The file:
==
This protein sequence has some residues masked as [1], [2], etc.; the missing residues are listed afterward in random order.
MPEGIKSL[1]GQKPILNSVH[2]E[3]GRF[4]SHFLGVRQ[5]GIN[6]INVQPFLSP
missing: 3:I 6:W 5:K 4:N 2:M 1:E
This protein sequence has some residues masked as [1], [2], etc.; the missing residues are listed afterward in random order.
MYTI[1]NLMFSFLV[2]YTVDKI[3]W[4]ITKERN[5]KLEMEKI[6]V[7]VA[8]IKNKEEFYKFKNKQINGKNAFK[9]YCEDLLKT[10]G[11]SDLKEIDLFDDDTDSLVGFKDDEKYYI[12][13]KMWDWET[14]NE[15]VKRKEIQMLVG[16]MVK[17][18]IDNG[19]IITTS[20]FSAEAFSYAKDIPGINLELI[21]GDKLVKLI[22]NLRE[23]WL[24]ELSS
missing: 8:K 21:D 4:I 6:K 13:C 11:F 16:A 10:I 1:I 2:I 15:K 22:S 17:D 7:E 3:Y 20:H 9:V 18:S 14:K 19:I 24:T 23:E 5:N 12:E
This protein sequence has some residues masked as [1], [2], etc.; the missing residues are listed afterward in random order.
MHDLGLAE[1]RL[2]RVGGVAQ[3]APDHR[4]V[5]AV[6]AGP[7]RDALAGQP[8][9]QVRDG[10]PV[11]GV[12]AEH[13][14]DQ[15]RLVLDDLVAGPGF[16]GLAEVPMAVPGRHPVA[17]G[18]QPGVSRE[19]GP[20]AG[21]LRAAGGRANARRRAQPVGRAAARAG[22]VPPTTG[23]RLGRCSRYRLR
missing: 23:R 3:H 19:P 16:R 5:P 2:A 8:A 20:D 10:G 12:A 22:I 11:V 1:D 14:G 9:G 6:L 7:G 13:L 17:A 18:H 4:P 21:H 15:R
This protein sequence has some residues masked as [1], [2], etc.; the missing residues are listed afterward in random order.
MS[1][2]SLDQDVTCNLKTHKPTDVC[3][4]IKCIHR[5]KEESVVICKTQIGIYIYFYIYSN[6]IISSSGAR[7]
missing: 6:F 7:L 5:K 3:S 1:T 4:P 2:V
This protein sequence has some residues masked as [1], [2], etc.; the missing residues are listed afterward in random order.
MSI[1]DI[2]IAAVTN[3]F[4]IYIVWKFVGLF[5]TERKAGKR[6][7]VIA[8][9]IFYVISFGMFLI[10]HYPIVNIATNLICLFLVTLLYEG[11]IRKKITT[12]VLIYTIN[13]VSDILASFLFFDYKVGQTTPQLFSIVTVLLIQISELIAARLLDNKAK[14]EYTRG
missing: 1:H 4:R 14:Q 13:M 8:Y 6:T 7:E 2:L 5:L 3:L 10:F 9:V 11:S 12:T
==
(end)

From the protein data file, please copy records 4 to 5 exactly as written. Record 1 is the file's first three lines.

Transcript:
This protein sequence has some residues masked as [1], [2], etc.; the missing residues are listed afterward in random order.
MS[1][2]SLDQDVTCNLKTHKPTDVC[3][4]IKCIHR[5]KEESVVICKTQIGIYIYFYIYSN[6]IISSSGAR[7]
missing: 6:F 7:L 5:K 3:S 1:T 4:P 2:V
This protein sequence has some residues masked as [1], [2], etc.; the missing residues are listed afterward in random order.
MSI[1]DI[2]IAAVTN[3]F[4]IYIVWKFVGLF[5]TERKAGKR[6][7]VIA[8][9]IFYVISFGMFLI[10]HYPIVNIATNLICLFLVTLLYEG[11]IRKKITT[12]VLIYTIN[13]VSDILASFLFFDYKVGQTTPQLFSIVTVLLIQISELIAARLLDNKAK[14]EYTRG
missing: 1:H 4:R 14:Q 13:M 8:Y 6:T 7:E 2:L 5:L 3:L 10:F 9:V 11:S 12:T